Trump as Opportunity: The Galvanising Effect of Climate Change Urgency

Donald Trump lives with the delusion that climate change is a ‘hoax’ – and he wants to impose that delusion on all of us. The world literally cannot afford four years of this madness.

On almost every other issue, the shifts to the right of the past four decades could, theoretically, be undone. They have caused tremendous damage, but a more enlightened future generation could turn it all around.

With climate change, that is not the case. The next four years, the years of the Trump presidency, are absolutely crucial for securing a safe future. A certain amount of damaging global warming appears to now be ‘locked in,’ but if we are to avoid the most devastating impacts, by limiting warming to below 2 degrees Celsius, global emissions must peak by 2020 and begin to fall drastically thereafter.

The existing policy architecture is not adequate to save the world from dangerous levels of warming. The Paris Agreement was intended to only set a broad global framework for emissions reduction, which would have to be improved upon with more ambitious targets in the years ahead. Yet Trump, adhering to the bizarre notion that the idea of climate change is a Chinese conspiracy, plans to renege even on those very modest first steps.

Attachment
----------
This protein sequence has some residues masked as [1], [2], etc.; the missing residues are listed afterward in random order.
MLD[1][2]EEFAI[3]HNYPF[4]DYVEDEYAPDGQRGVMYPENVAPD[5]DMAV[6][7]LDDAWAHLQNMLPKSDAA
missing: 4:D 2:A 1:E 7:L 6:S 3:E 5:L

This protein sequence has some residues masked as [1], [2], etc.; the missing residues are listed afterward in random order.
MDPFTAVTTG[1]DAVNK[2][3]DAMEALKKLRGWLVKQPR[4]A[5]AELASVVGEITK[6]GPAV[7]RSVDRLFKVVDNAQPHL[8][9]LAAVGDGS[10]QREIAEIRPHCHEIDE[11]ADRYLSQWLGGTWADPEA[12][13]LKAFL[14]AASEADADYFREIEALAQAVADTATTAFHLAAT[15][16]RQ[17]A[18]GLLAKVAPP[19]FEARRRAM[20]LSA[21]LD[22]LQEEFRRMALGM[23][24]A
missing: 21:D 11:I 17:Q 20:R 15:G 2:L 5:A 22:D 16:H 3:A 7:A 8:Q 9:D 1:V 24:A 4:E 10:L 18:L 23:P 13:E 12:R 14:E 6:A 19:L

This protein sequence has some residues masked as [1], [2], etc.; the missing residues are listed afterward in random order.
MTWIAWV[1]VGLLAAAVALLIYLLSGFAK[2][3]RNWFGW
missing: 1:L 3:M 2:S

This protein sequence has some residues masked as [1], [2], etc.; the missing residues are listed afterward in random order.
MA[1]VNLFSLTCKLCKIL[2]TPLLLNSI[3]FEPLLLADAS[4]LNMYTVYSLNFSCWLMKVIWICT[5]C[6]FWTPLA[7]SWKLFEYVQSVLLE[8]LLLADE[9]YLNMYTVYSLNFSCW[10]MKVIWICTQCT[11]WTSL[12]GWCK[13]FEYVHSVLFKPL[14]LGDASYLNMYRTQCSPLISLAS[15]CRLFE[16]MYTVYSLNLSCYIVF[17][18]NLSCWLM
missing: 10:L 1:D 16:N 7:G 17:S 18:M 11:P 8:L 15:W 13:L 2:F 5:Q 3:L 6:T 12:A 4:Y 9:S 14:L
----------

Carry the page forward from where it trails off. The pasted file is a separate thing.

While Trump has back-flipped on an astonishing number of his election commitments, his commitment to undoing the small progress of the Obama administration on climate change appears steadfast. Though he now claims to have an “open mind” on the subject (and efforts should be made to hold him accountable to that claim), the Trump administration-in-waiting is reportedly seeking the fastest pathways to withdraw from Paris commitments. Perhaps more shocking – Trump has announced plans to cut all funding for NASA’s earth monitoring science programs, which provide the world with some of the most accurate figures on our changing climate.